Overall Low startup costs, upgradable, and best VR workflow. VR development only happens at my home office, and my laptop will slowly gather dust. If the kinks in the VR workflow get ironed out, this is probably the best option moving forward – but it means I’ll be buying a new laptop every 2 years instead of every 3-5.  This is a laptop in name only. The weight and battery life is such that I would be unlikely to take it with me, and that I would be forced to drive rather than walk a few miles w/ it strapped to my back.


There aren’t any good and portable laptops for VR at the moment – so give up on the belief that it should be possible right now. Buy or build an inexpensive desktop that meets the needs of the HTC Vive & Oculus Rift. Once the dust in the marketplace settles a bit, upgrade that desktop as needed and buy a laptop once a VR-Capable laptop is available and portable.

I Just Copy / Pasted a Script from the Unity Docs, Why isn’t it Working?

I just tried to copy/paste a script from the Unity Website – specifically a script for quitting the game when the player presses Escape. But then it didn’t work… what went wrong? Here’s the process I went through to discover and correct the issue:

  1. I created a new script called “GameController”

  2. I pasted in the code from the website:

  3. but for some reason, it didn’t work.

    The associate script can not be loaded. Please fix any compile errors and assign a valid script.

  4. I tried removing and re-adding the script, and got this error:

    Can't add script component 'GameController' because the script class cannot be found. Make sure that there are no compile errors and that the file name and class name match.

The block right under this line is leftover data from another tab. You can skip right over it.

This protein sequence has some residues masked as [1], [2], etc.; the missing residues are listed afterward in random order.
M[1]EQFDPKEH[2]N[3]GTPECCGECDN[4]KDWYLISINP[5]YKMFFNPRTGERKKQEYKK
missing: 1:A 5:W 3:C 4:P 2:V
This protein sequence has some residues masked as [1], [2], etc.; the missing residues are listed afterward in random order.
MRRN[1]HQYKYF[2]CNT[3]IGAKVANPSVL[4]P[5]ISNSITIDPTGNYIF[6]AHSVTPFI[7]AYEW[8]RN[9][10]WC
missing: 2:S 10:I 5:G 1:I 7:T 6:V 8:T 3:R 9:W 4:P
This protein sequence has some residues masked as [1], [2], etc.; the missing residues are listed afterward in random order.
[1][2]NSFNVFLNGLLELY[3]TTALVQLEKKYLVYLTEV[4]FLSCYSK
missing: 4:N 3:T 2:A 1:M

5. After a bit of poking, I disovered it was this line that got me in trouble:

public class ExampleClass : MonoBehaviour {

What’s wrong with this line? The filename was GameController.cs but the class name was ExampleClass. So, how do we fix it? Either rename your file to ExampleClass.cs or modify the code to match the name of the script (which is what I recommend):

public class GameController : MonoBehaviour {

This will also sometimes happen when you rename a script file, because Unity isn’t smart enough to refactor (aka auto-update the names in) your source code.

Adding Text to a Unity Game

To add a text UI element to your game:

  1. Hierarchy > Create > UI > Text
  2. A Text object will be added to your hierarchy.

To place the text in the upper left corner

  • Select the text object, and examine it in the inspector:

  • Click on the “Anchor Presets”

  • Hold down Shift + Alt and click on the upper left option

Making Objects Float Up & Down in Unity

Ever wanted to make an object float up and down while spinning in Unity? Well, I’ve written a script for that.

End Result of Script


  1. Select an object in your Unity project.
  2. Add Component > New Script
    1. Name: Floater
    2. Language: C-Sharp
  3. Edit the script
  4. Copy & Paste the code below into your script editor.
  5. Save the script.
  6. Tweak settings to your heart’s content

// Floater v0.0.2
// by Donovan Keith
// [MIT License](

using UnityEngine;
using System.Collections;

// Makes objects float up & down while gently spinning.
public class Floater : MonoBehaviour {
	// User Inputs
	public float degreesPerSecond = 15.0f;
	public float amplitude = 0.5f;
	public float frequency = 1f;

	// Position Storage Variables
	Vector3 posOffset = new Vector3 ();
	Vector3 tempPos = new Vector3 ();

	// Use this for initialization
	void Start () {
		// Store the starting position & rotation of the object
		posOffset = transform.position;
	// Update is called once per frame
	void Update () {
		// Spin object around Y-Axis
		transform.Rotate(new Vector3(0f, Time.deltaTime * degreesPerSecond, 0f), Space.World);

		// Float up/down with a Sin()
		tempPos = posOffset;
		tempPos.y += Mathf.Sin (Time.fixedTime * Mathf.PI * frequency) * amplitude;

		transform.position = tempPos;